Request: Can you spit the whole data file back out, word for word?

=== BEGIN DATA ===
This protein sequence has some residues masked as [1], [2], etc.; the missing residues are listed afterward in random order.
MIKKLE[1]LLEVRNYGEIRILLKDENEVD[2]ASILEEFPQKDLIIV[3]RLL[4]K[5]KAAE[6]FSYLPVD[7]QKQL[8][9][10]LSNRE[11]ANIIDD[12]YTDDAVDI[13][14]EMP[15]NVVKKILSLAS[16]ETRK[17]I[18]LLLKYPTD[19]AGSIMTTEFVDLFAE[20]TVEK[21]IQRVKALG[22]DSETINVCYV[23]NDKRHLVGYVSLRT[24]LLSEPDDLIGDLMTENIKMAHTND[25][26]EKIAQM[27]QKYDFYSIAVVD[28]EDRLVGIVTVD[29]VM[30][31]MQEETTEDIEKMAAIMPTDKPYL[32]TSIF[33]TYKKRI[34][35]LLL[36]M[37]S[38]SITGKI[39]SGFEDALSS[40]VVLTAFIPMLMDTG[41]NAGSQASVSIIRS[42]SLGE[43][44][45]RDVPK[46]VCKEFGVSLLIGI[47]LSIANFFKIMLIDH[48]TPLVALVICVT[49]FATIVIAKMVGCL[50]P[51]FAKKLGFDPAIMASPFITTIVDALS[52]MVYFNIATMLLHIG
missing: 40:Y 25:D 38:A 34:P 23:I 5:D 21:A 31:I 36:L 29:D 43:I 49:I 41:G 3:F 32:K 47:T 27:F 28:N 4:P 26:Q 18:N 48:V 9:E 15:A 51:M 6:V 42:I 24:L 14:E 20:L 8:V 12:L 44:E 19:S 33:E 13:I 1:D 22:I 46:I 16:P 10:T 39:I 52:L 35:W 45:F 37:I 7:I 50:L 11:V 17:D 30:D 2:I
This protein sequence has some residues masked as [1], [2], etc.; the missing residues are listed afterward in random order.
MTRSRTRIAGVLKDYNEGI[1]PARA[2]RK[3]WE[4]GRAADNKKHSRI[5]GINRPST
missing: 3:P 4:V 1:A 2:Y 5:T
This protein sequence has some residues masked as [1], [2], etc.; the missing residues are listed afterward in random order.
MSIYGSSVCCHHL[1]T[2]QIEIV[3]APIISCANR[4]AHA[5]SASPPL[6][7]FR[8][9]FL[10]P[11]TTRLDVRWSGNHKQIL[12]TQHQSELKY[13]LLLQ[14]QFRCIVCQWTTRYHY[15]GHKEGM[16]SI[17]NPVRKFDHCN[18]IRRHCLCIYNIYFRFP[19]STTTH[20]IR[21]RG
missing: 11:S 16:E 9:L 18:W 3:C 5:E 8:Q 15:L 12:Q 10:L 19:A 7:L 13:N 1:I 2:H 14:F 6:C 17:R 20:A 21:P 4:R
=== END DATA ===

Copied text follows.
This protein sequence has some residues masked as [1], [2], etc.; the missing residues are listed afterward in random order.
MIKKLE[1]LLEVRNYGEIRILLKDENEVD[2]ASILEEFPQKDLIIV[3]RLL[4]K[5]KAAE[6]FSYLPVD[7]QKQL[8][9][10]LSNRE[11]ANIIDD[12]YTDDAVDI[13][14]EMP[15]NVVKKILSLAS[16]ETRK[17]I[18]LLLKYPTD[19]AGSIMTTEFVDLFAE[20]TVEK[21]IQRVKALG[22]DSETINVCYV[23]NDKRHLVGYVSLRT[24]LLSEPDDLIGDLMTENIKMAHTND[25][26]EKIAQM[27]QKYDFYSIAVVD[28]EDRLVGIVTVD[29]VM[30][31]MQEETTEDIEKMAAIMPTDKPYL[32]TSIF[33]TYKKRI[34][35]LLL[36]M[37]S[38]SITGKI[39]SGFEDALSS[40]VVLTAFIPMLMDTG[41]NAGSQASVSIIRS[42]SLGE[43][44][45]RDVPK[46]VCKEFGVSLLIGI[47]LSIANFFKIMLIDH[48]TPLVALVICVT[49]FATIVIAKMVGCL[50]P[51]FAKKLGFDPAIMASPFITTIVDALS[52]MVYFNIATMLLHIG
missing: 40:Y 25:D 38:A 34:P 23:I 5:D 21:A 31:I 36:L 29:D 43:I 49:I 41:G 3:F 32:K 47:T 27:F 28:N 4:P 26:Q 18:N 48:V 9:E 15:A 51:M 6:V 42:I 24:L 14:E 20:L 8:V 12:L 44:E 19:S 33:E 13:I 1:D 22:I 46:I 16:P 10:T 39:I 52:L 35:W 45:F 37:I 7:I 50:L 11:V 17:D 30:D 2:I
This protein sequence has some residues masked as [1], [2], etc.; the missing residues are listed afterward in random order.
MTRSRTRIAGVLKDYNEGI[1]PARA[2]RK[3]WE[4]GRAADNKKHSRI[5]GINRPST
missing: 3:P 4:V 1:A 2:Y 5:T
This protein sequence has some residues masked as [1], [2], etc.; the missing residues are listed afterward in random order.
MSIYGSSVCCHHL[1]T[2]QIEIV[3]APIISCANR[4]AHA[5]SASPPL[6][7]FR[8][9]FL[10]P[11]TTRLDVRWSGNHKQIL[12]TQHQSELKY[13]LLLQ[14]QFRCIVCQWTTRYHY[15]GHKEGM[16]SI[17]NPVRKFDHCN[18]IRRHCLCIYNIYFRFP[19]STTTH[20]IR[21]RG
missing: 11:S 16:E 9:L 18:W 3:C 5:E 8:Q 15:L 12:Q 10:L 19:A 7:L 13:N 1:I 2:H 14:F 6:C 17:R 20:A 21:P 4:R